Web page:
So imagine you’re at a bookstore or on Amazon and somehow you stumble upon one of the corniest book titles ever: The 5 Love Languages: The Secret to Love that Lasts by Gary Chapman, #1 Best Seller in Christian Marriage. I’m a cynical atheist so when my friend swore on love languages to fix my broken relationship, I wasn’t that interested. But she was a somewhat cynical atheist, too, so I humored her. I can’t lie: the five love languages transformed the way I treat relationships – romantic and platonic – and they’re essentially just a cheat code to the psychology of love. Cheat codes have never been so romantic, though.
Maybe you’re at a point in your life where fucking around is all that you want – that’s totally fine (friends with benefits can be awesome!) – but if you’ve found someone and you’re actually serious about it this time, consider getting corny for a second.
You don’t have to read The 5 Love Languages to get the gist of it. Here’s the SparkNotes version: loving someone isn’t all automatic and easy. If you’ve spent more than three months with someone, you’ve probably figured this out. It’s about communication, compromise, and, above all else, simply showing you care. The problem with human beings is that we don’t all share the same idea of what love is or how to show it. Lucky for us, love is like anything else – you can learn how to do it right, with a little education.
My relationship issues were pretty standard: I wanted him to tell me he cared more often and to take the OKCupid label off my name on his phone (It had been three months! I was his girlfriend, not some girl he met on OKC!) He, on the other hand, didn’t think it really mattered. He showed he cared when he took the trash out, fixed my car, and did the dishes. Our problem was simple: we had different love languages (namely, words of affirmation versus acts of service). All we needed to do was understand how the other expressed their love, to be thankful for that, and to try to speak their language every once in a while.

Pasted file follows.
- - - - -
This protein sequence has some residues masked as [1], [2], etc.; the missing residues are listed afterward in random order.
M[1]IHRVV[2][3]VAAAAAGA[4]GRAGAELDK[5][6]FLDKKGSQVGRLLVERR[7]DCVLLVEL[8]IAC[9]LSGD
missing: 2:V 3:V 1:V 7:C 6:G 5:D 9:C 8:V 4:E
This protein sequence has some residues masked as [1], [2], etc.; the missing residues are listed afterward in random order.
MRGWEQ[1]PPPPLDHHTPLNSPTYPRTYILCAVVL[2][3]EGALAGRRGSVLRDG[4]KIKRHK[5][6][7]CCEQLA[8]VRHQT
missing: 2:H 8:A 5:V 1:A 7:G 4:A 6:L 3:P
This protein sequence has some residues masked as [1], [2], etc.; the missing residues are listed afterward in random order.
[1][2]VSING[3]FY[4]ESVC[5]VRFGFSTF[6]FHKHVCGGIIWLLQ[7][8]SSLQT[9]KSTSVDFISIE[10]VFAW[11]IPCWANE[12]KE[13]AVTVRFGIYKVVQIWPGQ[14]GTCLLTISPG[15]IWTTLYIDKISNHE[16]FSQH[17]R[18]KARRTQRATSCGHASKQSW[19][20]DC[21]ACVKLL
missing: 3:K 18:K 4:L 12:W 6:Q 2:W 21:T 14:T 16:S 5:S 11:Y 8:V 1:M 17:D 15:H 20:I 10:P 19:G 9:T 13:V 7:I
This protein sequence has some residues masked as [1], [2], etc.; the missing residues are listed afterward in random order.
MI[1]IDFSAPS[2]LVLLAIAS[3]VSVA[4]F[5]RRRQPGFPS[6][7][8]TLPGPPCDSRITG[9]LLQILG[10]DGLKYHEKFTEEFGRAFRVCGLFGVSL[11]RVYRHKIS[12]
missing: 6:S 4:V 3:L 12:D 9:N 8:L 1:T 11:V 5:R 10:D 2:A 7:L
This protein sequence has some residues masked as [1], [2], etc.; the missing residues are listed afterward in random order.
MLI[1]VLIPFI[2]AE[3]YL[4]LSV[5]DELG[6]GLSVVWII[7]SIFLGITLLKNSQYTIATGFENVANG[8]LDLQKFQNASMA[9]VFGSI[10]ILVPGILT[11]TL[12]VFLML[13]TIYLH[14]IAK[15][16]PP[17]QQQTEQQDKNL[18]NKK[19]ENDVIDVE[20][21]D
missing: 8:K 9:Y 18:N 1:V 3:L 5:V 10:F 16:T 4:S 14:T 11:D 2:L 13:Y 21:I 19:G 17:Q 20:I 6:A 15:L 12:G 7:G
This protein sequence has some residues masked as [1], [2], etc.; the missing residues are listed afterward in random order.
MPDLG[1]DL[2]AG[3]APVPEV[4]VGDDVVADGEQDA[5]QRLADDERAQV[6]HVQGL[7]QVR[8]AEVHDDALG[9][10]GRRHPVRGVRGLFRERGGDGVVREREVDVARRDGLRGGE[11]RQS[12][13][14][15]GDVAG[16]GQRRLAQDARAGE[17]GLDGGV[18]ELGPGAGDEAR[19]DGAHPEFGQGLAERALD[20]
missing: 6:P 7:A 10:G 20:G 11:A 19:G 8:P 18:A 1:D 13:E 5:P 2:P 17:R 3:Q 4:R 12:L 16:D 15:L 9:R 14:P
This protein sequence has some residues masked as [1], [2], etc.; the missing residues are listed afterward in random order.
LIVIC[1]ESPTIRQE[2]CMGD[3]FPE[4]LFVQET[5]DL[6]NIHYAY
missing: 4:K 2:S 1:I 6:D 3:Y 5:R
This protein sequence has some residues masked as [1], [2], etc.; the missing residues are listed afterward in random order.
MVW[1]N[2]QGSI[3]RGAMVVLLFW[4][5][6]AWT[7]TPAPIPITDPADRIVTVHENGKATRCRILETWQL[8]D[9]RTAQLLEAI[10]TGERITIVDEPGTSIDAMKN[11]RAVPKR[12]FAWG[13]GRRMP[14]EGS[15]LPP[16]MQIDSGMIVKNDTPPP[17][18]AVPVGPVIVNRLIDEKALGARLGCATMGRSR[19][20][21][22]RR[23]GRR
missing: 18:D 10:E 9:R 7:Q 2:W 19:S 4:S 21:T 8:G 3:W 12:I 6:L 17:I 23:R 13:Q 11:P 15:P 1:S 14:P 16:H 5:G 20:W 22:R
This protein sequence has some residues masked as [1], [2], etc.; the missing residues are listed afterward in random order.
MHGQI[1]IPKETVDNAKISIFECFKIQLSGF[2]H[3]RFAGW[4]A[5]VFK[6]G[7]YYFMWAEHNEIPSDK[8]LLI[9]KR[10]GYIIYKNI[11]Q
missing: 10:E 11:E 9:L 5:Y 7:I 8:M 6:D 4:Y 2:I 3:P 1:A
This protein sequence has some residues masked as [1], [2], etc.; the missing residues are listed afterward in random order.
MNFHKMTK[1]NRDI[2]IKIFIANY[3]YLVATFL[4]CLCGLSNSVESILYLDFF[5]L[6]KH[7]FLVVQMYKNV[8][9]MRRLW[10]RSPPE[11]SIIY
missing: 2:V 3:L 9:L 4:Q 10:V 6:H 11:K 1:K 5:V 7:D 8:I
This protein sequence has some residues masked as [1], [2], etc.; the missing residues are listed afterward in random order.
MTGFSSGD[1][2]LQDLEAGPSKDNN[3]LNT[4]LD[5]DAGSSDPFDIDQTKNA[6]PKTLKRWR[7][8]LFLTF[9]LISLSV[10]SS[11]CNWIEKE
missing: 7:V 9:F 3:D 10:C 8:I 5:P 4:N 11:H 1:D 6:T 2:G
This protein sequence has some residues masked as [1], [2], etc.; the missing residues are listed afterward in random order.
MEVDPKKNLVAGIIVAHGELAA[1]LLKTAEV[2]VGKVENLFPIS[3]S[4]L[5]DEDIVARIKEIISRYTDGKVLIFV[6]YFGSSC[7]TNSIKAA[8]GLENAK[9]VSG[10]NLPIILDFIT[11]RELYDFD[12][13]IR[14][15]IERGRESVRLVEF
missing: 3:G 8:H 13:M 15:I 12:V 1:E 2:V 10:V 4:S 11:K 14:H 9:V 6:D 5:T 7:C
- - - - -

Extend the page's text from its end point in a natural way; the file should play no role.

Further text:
So when she doesn’t get why you’re not saying “I love you” all the time, have a little talk about love languages. And try to say “I love you” more. You may have one main love language, but as soon as you find out what hers is, go with it. She’ll love you all the more for it.
Here are the five love languages:
- Gifts. ‘Cause buying someone something shows you care!
- Quality time. It means a lot when you make room in your busy schedule for alone time, even if that just means lazing around the house together.
- Words of affirmation. Tell her you care!
- Acts of service. Do nice stuff for her. My rule? If I make dinner, you do the dishes. No complaining or dragging of feet.
- Physical touch. We’d be lying if we said sex and cuddling weren’t of the utmost importance in keeping a relationship going.
So there you have it. The five love languages. The key to keeping a happy and healthy relationship? Don’t get lazy – show and say that you care. It’s that easy.